Is Bitcoin Mining Legal?
The legality of mining Bitcoin depends entirely on the country and legal jurisdiction you are residing or operating in.
As the concept of a decentralized cryptocurrency as powerful as Bitcoin inherently threatens the dominance of fiat currencies and government control over domestic financial markets, some countries globally have attempted to either ban Bitcoin, or prohibit Bitcoin mining itself. But banning Bitcoin is not as easy as it seems, and whenever an attempt to ban Bitcoin or its on/off ramps, the network has adapted and only become stronger.
A good example of this is China, which recently prohibited Bitcoin mining in several regions previously known as global centers for Bitcoin mining. This action by Beijing forced many miners to move their equipment to other countries, where there is more regulatory clarity or an openness to welcome industry participants. As a result, Bitcoin mining is now more decentralized geographically than it was prior to China’s most recent BTC crackdown.
The U.S. and especially states like Texas are on the other hand opening up in an attempt to attract and absorb some of these miners. Eventually, it is a highly profitable and innovative business model.
Additionally, numerous North American mining firm are now publicly traded companies available for trading on U.S. stock exchanges. Some of the more prominent ones include Marathon Mining, Bitfarms, Canaan, Bit Digital and Riot to mention a few.
Moreover, initial Bitcoin and crypto regulation made it into the latest $3.5 trillion Infrastructure Bill passed recently, creating a fiery debate over crypto regulation into the heart of U.S. Senate.
Although the terminology surrounding the definition of a “broker“ required to report to tax authorities in the bill is not satisfactory, this was only the first round and there are more regulatory discussions to be held on the highest level in the coming months and years ahead. Nonetheless, the fact that just 12 years after the creation of Bitcoin, crypto regulation has risen to the highest level of U.S. politics is indicative of the crypto industry’s rise.
In simple terms, the hashrate is the measuring unit of the total processing and computer power of the Bitcoin network. That is, it is the speed at which any given mining machine, or a collection of miners, operates on the Bitcoin blockchain.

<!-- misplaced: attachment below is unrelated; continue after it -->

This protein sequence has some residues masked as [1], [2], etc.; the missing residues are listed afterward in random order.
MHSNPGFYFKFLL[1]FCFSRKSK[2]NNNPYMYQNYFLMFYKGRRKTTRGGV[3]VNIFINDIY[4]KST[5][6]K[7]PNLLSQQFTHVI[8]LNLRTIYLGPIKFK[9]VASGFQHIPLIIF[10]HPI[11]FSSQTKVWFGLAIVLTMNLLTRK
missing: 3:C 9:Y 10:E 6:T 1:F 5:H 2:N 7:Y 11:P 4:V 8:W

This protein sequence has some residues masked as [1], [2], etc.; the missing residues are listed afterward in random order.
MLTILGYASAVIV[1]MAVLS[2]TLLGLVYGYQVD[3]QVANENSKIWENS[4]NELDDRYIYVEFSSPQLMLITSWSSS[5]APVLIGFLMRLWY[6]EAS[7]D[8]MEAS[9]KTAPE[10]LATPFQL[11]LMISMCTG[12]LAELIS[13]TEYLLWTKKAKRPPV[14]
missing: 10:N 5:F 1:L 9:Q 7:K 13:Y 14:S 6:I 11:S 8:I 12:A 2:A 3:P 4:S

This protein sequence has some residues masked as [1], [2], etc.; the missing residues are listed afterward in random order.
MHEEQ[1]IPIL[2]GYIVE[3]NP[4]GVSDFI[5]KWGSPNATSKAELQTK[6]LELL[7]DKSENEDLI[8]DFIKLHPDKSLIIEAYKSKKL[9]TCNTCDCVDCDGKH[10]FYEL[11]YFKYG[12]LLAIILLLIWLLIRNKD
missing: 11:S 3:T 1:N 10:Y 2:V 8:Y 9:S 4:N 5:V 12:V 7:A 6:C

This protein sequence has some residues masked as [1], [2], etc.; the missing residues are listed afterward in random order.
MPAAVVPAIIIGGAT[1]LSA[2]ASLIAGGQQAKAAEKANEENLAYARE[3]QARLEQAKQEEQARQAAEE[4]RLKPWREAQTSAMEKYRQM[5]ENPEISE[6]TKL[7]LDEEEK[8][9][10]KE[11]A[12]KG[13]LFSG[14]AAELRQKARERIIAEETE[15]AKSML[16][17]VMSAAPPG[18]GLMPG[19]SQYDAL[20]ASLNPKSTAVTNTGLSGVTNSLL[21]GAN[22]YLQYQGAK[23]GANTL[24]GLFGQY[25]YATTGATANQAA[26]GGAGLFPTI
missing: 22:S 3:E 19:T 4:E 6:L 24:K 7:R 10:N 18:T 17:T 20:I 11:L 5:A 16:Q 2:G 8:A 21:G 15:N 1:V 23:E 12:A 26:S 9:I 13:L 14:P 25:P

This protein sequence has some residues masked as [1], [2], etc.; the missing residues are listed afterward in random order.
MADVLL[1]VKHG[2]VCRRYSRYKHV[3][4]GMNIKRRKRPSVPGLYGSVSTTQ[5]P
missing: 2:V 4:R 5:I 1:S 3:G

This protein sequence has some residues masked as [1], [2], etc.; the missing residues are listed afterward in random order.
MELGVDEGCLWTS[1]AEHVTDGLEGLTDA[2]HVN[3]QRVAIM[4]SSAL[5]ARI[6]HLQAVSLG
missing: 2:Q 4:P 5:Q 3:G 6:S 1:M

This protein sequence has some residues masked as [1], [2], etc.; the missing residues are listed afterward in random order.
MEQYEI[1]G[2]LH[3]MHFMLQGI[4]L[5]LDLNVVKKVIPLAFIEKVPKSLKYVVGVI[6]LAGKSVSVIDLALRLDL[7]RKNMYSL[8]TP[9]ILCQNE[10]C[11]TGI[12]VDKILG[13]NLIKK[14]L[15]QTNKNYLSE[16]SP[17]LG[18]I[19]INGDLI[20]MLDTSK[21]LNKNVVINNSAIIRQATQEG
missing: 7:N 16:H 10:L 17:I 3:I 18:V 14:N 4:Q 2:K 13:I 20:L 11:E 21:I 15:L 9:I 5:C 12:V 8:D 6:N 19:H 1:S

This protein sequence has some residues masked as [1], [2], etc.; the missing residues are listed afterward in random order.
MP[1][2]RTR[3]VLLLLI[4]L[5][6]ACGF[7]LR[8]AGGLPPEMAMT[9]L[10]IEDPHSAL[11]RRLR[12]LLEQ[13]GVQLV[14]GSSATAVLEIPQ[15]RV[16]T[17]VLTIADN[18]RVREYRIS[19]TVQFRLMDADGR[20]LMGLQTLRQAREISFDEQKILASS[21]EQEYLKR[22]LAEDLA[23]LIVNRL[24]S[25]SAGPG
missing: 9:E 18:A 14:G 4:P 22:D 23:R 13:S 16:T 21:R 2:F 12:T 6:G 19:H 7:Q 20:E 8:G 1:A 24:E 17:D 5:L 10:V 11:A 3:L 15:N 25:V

Mining is simply the operations that occur when verifications of transactions are happening on the blockchain. In the case of Bitcoin and many other mineable cryptocurrencies, this involves powerful mining hardware machines solving complex mathematical and cryptographic equations to produce blocks, which contain the immutable transactions.
In terms of the total BTC hashrate, BTC’s Hashrate/second (H/s) is the number of calculations, or hashes, that the BTC network is solving as a whole, every second at any given time. Put differently, the Bitcoin hashrate is a calculated value or estimate of how many hashes are being generated by BTC miners attempting to solve the current Bitcoin block or any given block in the chain.
This also means that the higher the hashrate, the more miners (or mining rigs) are actively in the mining operations of Bitcoin, trying to solve the block and get the block rewards. Since a higher hashrate means that miners are increasing in numbers, the difficulty and competition to get the BTC block rewards grows as well.
As exemplified in the chart below, there was a major drop in hashrate between May-June 2021 as a result of the Chinese government crackdown against Bitcoin miners operating in the country. However, the quick rebound of hashrate that followed demonstrates the resilience, robustness and strength of the global Bitcoin community of miners and the Bitcoin network as a decentralized protocol.
Bitcoin Mining & Power Usage
Although the latest round of criticism against the Bitcoin mining industry has been surrounding the alleged high energy usage from fossil fuels, reports indicate that more than 50% of all BTC miners actually use renewable energy sources to power their mining rigs.
This figure makes Bitcoin mining one of the most sustainable industries worldwide, and green energy is becoming a industry goal.
Moreover, there are interesting opportunities opening up for the usage of so called waste energy, meaning energy that is generated from either fossil or renewable energy sources, but due to the difficulty of or high price associated with transporting that energy, is simply not used today for electricity. Instead, today’s waste energy can assist in powering the world’s largest decentralized network and generate a profit through Bitcoin mining.
Bitcoin mining is not only powering and securing the BTC network, but has recently turned into one of the most profitable major industry on the planet for BTC miners. But that is a subject for another time.